Head and neck cancer
Head and neck cancer
Head and neck cancer arises in the nasal cavity, paranasal sinuses, lips, mouth, salivary glands, throat, or larynx (voice box). Head and neck cancers are common in several regions of the world where tobacco usage and alcohol consumption is high. The age-standardized incidence rate in males exceeds 30/100,000 in regions of France, Hong Kong, the Indian subcontinent, Central and Eastern Europe, Spain, Italy, Brazil, and among US African Americans. High rates (>10/100,000) in females are found in the Indian subcontinent, Hong Kong and the Philippines. Of all newly diagnosed cancers, head and neck cancers comprise approximately 10% in the western world, but one third is in India. The variation in incidence by subsite of head and neck is mostly related to the relative distribution of major risk factors such as tobacco or betel quid chewing, cigarette or bidi smoking, and alcohol consumption.
Infection with cancer-causing viruses also contributes to cancer development. Cancer-causing types of human papillomavirus (HPV) are associated with cancer of the oropharynx and better prognosis in patients with advanced forms of cancer. A higher percentage of cancer in the oropharynx in the developed countries is attributed to HPV (up to 70% in the USA). Epstein-Barr virus plays important role in cancer development in the nasopharynx. Occupational exposure to wood or nickel dust or formaldehyde is a risk factor for cancers of the paranasal sinuses and nasal cavity. The occurrence of head and neck cancer in young adults and in non-users of tobacco and alcohol suggests that genetic predisposition may be a possible etiologic factor.
Most often, head and neck cancer show symptoms of a longstanding sore in the mouth or the throat, a lump in the neck, difficulty in swallowing, and a change or hoarseness in the voice.
Most head and neck cancers arise from the squamous epithelium and are squamous cell carcinomas of different histologic grades. The tumor cells in well-differentiated cancers closely resemble normal squamous epithelium, whereas poorly differentiated cancers are difficult to classify as being of squamous epithelial origin. Salivary gland tumors (mainly adenocarcinomas) comprise a minority of head and neck tumors. Squamous and salivary gland carcinomas spread by direct contiguity and by the lymphatic route draining into the regional lymph nodes.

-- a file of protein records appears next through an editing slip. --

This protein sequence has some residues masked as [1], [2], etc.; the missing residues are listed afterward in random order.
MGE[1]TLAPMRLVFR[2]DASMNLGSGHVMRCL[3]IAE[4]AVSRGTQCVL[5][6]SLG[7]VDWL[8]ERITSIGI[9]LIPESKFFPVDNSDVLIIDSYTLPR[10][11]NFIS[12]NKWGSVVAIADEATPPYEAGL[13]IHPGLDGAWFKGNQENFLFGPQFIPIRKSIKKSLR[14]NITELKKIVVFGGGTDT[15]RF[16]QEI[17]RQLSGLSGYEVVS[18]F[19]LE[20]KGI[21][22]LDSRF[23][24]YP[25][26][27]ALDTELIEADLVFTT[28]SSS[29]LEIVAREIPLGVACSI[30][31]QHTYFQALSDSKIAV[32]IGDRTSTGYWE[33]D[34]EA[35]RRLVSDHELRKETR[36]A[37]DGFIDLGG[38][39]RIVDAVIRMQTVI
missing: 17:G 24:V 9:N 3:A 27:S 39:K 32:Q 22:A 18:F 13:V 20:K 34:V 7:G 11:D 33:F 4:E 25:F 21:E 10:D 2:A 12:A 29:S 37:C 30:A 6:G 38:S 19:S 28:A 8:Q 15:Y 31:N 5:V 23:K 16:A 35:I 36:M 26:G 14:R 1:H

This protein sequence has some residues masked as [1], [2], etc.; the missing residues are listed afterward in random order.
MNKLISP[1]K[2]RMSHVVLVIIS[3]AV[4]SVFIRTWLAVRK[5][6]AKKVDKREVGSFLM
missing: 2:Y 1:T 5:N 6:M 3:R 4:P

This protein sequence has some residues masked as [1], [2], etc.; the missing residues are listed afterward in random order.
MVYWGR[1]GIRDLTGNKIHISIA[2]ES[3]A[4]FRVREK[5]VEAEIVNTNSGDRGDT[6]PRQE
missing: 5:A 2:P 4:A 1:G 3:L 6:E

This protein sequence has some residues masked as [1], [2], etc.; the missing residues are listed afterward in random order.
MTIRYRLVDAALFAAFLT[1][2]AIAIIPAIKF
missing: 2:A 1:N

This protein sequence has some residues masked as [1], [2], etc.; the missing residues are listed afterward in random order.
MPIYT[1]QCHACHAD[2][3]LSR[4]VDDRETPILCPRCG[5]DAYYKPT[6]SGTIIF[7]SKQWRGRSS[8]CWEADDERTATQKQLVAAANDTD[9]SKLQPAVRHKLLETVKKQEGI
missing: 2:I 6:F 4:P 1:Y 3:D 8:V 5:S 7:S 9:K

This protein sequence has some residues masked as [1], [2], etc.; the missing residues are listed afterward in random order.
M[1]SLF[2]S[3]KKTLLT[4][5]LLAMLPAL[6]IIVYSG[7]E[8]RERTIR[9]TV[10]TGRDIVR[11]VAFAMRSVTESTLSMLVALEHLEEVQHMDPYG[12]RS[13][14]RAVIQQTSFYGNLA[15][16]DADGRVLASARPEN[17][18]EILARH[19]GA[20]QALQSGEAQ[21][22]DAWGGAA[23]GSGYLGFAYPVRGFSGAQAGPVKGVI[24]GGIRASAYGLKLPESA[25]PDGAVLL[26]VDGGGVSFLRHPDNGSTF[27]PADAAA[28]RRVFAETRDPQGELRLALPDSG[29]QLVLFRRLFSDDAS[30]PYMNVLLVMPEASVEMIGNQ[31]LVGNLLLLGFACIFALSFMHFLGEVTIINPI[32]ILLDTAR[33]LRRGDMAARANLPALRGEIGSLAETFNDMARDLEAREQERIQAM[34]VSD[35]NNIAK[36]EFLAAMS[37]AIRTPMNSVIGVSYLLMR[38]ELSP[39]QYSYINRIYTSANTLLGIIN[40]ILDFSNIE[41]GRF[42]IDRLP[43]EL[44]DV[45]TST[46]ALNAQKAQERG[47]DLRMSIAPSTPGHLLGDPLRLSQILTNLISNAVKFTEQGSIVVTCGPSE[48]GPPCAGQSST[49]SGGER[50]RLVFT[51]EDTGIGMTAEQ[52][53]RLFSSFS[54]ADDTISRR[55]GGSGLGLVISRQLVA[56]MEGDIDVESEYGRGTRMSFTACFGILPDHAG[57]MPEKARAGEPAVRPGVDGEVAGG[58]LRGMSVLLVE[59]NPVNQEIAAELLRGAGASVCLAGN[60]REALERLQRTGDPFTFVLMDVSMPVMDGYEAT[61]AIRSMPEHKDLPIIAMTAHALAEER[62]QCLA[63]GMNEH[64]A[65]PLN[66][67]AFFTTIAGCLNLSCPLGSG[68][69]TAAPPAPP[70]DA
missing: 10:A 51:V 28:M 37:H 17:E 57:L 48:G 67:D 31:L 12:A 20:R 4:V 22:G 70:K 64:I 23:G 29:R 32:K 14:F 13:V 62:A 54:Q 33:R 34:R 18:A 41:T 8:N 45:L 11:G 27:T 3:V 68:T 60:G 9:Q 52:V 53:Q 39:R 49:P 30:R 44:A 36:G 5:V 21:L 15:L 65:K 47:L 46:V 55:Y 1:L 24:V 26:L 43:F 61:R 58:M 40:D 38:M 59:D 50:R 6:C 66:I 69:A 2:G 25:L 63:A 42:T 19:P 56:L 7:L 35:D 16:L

For most head and neck tumors, diagnosis can be established by microscopic examination alone. Immunohistochemistry plays an important role in poorly differentiated tumors and in tumors with unusual morphological features. The most frequently used antibodies include cytokeratin (CK), p63, and S-100 (for the diagnosis of squamous cell carcinoma or salivary gland carcinomas). Routine evaluation of p16 expression is done on all oropharyngeal cancers, as a surrogate marker of HPV presence, bearing important information for the prognosis. Molecular studies are used in undifferentiated tumors for the evaluation of EBV presence or in salivary gland tumors for the evaluation of genetic alterations and confirmation of their subtypes.
The prognosis of patients with head and neck cancer varies among histological types and anatomic site. A 5-year survival is better in salivary gland cancer and cancers in the mouth, oropharynx, and larynx (around 60%) than in hypopharyngeal cancer (around 30%). The treatment of patients with head and neck cancer depends on a number of factors, including the location of the tumor, histological type, and the stage of cancer. Main treatment options include surgery and radiotherapy, as well as chemotherapy in advanced cases. Immunotherapy with checkpoint inhibitors may be an option in patients with squamous cell carcinoma.